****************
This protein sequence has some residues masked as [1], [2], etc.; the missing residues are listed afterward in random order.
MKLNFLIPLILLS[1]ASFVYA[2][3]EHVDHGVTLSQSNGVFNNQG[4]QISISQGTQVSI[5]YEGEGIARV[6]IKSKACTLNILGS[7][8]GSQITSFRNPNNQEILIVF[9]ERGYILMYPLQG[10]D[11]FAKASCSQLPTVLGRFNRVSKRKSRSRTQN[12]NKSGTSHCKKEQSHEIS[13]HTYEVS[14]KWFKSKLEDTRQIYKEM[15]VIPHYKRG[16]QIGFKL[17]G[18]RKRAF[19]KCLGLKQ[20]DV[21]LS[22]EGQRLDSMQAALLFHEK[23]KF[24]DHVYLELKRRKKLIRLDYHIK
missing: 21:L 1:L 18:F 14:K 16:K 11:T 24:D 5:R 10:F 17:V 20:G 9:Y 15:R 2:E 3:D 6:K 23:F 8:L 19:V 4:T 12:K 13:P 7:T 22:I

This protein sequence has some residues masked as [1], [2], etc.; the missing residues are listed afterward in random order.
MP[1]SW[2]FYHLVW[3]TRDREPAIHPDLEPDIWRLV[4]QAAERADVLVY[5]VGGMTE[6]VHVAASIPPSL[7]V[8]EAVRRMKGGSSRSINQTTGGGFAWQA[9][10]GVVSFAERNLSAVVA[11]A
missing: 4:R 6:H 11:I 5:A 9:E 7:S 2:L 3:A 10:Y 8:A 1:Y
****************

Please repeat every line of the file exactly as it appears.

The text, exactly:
This protein sequence has some residues masked as [1], [2], etc.; the missing residues are listed afterward in random order.
MKLNFLIPLILLS[1]ASFVYA[2][3]EHVDHGVTLSQSNGVFNNQG[4]QISISQGTQVSI[5]YEGEGIARV[6]IKSKACTLNILGS[7][8]GSQITSFRNPNNQEILIVF[9]ERGYILMYPLQG[10]D[11]FAKASCSQLPTVLGRFNRVSKRKSRSRTQN[12]NKSGTSHCKKEQSHEIS[13]HTYEVS[14]KWFKSKLEDTRQIYKEM[15]VIPHYKRG[16]QIGFKL[17]G[18]RKRAF[19]KCLGLKQ[20]DV[21]LS[22]EGQRLDSMQAALLFHEK[23]KF[24]DHVYLELKRRKKLIRLDYHIK
missing: 21:L 1:L 18:F 14:K 16:K 11:T 24:D 5:R 10:F 17:V 20:G 9:Y 15:R 2:E 3:D 6:K 23:F 8:L 19:V 4:T 12:K 13:P 7:T 22:I

This protein sequence has some residues masked as [1], [2], etc.; the missing residues are listed afterward in random order.
MP[1]SW[2]FYHLVW[3]TRDREPAIHPDLEPDIWRLV[4]QAAERADVLVY[5]VGGMTE[6]VHVAASIPPSL[7]V[8]EAVRRMKGGSSRSINQTTGGGFAWQA[9][10]GVVSFAERNLSAVVA[11]A
missing: 4:R 6:H 11:I 5:A 9:E 7:S 2:L 3:A 10:Y 8:A 1:Y